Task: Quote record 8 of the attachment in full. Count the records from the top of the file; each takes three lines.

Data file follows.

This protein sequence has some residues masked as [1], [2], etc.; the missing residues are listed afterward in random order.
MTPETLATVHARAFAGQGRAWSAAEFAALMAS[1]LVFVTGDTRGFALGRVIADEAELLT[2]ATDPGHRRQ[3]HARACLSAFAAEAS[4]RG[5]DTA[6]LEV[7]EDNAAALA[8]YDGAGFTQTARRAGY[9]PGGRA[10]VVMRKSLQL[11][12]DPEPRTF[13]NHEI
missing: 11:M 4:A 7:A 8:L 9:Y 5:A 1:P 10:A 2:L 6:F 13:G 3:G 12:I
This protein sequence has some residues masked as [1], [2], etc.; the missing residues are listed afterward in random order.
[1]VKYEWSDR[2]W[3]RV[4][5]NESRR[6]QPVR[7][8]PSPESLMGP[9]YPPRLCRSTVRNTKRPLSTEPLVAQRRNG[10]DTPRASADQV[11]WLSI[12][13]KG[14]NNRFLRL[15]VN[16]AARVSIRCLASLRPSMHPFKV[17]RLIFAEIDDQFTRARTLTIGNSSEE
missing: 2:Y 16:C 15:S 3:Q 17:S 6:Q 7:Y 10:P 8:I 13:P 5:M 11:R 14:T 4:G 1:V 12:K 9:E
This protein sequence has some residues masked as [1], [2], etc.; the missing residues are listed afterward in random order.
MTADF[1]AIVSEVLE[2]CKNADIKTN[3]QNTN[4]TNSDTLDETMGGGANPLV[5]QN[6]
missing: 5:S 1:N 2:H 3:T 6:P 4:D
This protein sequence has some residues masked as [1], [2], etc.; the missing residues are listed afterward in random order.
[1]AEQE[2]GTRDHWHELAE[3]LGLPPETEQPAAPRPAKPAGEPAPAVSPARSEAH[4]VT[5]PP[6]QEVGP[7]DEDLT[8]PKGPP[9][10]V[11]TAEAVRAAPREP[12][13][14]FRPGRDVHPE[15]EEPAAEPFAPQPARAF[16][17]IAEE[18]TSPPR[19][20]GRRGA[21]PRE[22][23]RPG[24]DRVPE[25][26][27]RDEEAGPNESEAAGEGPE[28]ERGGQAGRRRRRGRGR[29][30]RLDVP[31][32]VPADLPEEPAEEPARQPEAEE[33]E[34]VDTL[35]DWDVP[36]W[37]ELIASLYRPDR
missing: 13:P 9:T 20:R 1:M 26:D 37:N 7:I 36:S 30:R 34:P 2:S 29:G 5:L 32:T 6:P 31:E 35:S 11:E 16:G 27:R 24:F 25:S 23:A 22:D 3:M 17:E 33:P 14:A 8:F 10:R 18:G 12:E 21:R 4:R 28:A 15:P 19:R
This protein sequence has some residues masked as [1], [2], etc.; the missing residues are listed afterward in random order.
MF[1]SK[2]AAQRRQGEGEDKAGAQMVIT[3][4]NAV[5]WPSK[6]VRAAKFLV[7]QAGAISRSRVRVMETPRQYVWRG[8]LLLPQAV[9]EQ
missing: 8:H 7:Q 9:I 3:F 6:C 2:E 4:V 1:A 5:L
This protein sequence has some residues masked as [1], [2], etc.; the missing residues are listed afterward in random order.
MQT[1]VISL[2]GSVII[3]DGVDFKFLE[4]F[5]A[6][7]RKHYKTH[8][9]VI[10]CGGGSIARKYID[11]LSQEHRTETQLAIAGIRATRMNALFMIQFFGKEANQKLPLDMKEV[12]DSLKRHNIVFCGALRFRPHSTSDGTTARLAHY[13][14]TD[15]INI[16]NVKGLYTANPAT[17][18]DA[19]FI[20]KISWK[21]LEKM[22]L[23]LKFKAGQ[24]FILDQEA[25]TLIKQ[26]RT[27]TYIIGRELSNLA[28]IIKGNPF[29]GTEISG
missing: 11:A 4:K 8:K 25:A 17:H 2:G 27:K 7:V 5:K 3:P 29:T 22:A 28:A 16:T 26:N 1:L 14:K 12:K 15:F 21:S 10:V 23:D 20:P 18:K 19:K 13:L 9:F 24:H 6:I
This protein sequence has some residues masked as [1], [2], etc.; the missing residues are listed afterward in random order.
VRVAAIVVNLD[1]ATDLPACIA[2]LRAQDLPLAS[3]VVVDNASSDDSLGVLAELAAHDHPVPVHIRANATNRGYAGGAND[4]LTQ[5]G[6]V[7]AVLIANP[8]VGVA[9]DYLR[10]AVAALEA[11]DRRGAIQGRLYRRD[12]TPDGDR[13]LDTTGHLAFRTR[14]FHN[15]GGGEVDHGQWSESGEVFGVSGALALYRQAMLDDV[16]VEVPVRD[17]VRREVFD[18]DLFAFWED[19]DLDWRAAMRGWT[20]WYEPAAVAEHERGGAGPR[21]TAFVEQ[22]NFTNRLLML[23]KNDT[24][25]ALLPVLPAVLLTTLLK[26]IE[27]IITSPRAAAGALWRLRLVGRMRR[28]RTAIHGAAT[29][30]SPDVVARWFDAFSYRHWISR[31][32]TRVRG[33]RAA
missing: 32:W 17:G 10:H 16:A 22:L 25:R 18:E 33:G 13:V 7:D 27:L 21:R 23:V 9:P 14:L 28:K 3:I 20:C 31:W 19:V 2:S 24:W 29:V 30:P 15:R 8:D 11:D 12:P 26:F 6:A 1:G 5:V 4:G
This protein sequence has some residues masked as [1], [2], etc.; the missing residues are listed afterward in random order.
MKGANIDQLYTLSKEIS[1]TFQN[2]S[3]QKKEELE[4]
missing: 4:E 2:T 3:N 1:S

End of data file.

This protein sequence has some residues masked as [1], [2], etc.; the missing residues are listed afterward in random order.
MKGANIDQLYTLSKEIS[1]TFQN[2]S[3]QKKEELE[4]
missing: 4:E 2:T 3:N 1:S